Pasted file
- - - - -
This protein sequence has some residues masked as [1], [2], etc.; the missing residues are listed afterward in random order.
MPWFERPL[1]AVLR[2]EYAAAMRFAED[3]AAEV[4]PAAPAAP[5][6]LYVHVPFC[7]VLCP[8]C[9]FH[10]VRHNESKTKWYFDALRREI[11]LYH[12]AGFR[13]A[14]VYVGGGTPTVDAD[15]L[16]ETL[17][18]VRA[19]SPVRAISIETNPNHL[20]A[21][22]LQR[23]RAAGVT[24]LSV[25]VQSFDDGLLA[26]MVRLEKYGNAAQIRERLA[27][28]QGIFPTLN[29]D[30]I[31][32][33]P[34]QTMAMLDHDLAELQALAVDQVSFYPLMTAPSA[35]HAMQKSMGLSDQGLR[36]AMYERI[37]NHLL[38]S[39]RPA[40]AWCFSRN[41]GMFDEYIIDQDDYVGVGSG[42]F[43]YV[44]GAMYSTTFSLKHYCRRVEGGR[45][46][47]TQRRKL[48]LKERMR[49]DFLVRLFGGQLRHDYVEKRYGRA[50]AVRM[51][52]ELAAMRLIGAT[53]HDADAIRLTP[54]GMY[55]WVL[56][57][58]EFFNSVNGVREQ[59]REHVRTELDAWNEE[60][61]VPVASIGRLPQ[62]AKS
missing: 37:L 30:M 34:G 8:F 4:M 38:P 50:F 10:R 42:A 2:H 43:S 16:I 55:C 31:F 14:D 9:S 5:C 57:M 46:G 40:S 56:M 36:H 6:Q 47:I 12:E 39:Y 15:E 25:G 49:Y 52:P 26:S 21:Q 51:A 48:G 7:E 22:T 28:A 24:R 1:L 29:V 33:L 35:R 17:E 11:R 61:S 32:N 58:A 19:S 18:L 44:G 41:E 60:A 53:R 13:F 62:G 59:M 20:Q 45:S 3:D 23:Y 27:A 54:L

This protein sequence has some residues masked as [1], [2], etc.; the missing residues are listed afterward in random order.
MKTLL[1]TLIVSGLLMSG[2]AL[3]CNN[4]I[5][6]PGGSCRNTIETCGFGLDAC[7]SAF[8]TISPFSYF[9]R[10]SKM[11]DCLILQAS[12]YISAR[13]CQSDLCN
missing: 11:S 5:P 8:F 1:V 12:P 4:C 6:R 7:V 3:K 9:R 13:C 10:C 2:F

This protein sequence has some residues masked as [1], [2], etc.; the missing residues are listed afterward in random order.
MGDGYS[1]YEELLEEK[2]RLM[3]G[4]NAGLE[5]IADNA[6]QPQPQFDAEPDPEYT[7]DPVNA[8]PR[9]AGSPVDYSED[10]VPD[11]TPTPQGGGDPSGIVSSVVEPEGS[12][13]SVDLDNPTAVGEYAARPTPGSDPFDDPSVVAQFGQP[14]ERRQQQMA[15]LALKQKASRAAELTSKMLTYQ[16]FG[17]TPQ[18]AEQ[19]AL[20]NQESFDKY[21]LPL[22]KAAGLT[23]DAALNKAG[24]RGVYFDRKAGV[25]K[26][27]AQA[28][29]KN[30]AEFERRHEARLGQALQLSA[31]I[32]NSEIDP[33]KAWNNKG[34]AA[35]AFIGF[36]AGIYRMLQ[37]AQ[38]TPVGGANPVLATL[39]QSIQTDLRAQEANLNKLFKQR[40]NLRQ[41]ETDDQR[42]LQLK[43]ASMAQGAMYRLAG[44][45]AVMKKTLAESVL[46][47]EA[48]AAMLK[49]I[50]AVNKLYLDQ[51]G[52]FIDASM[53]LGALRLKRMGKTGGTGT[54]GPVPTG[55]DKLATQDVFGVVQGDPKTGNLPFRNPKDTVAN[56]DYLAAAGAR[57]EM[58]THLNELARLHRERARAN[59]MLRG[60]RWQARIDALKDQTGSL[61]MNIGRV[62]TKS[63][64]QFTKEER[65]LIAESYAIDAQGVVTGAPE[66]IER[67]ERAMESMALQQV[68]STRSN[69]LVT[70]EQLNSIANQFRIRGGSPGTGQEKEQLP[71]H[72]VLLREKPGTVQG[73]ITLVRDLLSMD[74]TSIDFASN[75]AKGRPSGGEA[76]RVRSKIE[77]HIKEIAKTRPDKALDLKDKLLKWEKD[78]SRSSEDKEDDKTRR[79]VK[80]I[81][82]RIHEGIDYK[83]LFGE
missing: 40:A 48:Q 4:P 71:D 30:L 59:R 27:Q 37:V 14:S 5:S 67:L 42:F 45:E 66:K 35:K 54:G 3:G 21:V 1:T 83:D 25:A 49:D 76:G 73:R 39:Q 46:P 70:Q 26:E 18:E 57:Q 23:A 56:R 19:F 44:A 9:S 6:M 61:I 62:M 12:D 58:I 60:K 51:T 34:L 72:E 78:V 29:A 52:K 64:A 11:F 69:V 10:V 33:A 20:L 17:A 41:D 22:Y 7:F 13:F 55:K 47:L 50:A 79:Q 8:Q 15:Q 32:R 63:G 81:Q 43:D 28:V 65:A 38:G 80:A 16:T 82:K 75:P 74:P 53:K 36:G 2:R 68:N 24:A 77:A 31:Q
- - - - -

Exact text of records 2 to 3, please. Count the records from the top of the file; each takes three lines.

This protein sequence has some residues masked as [1], [2], etc.; the missing residues are listed afterward in random order.
MKTLL[1]TLIVSGLLMSG[2]AL[3]CNN[4]I[5][6]PGGSCRNTIETCGFGLDAC[7]SAF[8]TISPFSYF[9]R[10]SKM[11]DCLILQAS[12]YISAR[13]CQSDLCN
missing: 11:S 5:P 8:F 1:V 12:P 4:C 6:R 7:V 3:K 9:R 13:C 10:C 2:F

This protein sequence has some residues masked as [1], [2], etc.; the missing residues are listed afterward in random order.
MGDGYS[1]YEELLEEK[2]RLM[3]G[4]NAGLE[5]IADNA[6]QPQPQFDAEPDPEYT[7]DPVNA[8]PR[9]AGSPVDYSED[10]VPD[11]TPTPQGGGDPSGIVSSVVEPEGS[12][13]SVDLDNPTAVGEYAARPTPGSDPFDDPSVVAQFGQP[14]ERRQQQMA[15]LALKQKASRAAELTSKMLTYQ[16]FG[17]TPQ[18]AEQ[19]AL[20]NQESFDKY[21]LPL[22]KAAGLT[23]DAALNKAG[24]RGVYFDRKAGV[25]K[26][27]AQA[28][29]KN[30]AEFERRHEARLGQALQLSA[31]I[32]NSEIDP[33]KAWNNKG[34]AA[35]AFIGF[36]AGIYRMLQ[37]AQ[38]TPVGGANPVLATL[39]QSIQTDLRAQEANLNKLFKQR[40]NLRQ[41]ETDDQR[42]LQLK[43]ASMAQGAMYRLAG[44][45]AVMKKTLAESVL[46][47]EA[48]AAMLK[49]I[50]AVNKLYLDQ[51]G[52]FIDASM[53]LGALRLKRMGKTGGTGT[54]GPVPTG[55]DKLATQDVFGVVQGDPKTGNLPFRNPKDTVAN[56]DYLAAAGAR[57]EM[58]THLNELARLHRERARAN[59]MLRG[60]RWQARIDALKDQTGSL[61]MNIGRV[62]TKS[63][64]QFTKEER[65]LIAESYAIDAQGVVTGAPE[66]IER[67]ERAMESMALQQV[68]STRSN[69]LVT[70]EQLNSIANQFRIRGGSPGTGQEKEQLP[71]H[72]VLLREKPGTVQG[73]ITLVRDLLSMD[74]TSIDFASN[75]AKGRPSGGEA[76]RVRSKIE[77]HIKEIAKTRPDKALDLKDKLLKWEKD[78]SRSSEDKEDDKTRR[79]VK[80]I[81][82]RIHEGIDYK[83]LFGE
missing: 40:A 48:Q 4:P 71:D 30:L 59:R 27:Q 37:V 14:S 5:S 67:L 42:F 45:E 66:K 35:K 54:G 3:G 21:V 1:T 83:D 25:A 49:D 76:G 73:R 39:Q 46:P 70:Q 26:E 18:E 57:Q 23:A 56:R 19:F 44:A 9:S 6:M 61:I 62:M 12:D 58:I 60:K 51:T 34:L 72:E 78:V 29:A 52:K 64:A 11:F 69:V 10:V 33:A 20:L 17:A 41:D 22:Y 7:F 13:F 55:K 47:L 50:A 79:Q 8:Q 15:Q 32:R 63:G 81:Q 43:D 28:V 65:A 38:G 80:A 16:T 82:K 75:P 74:P 53:K 36:G 2:R 68:N 24:A 77:A 31:Q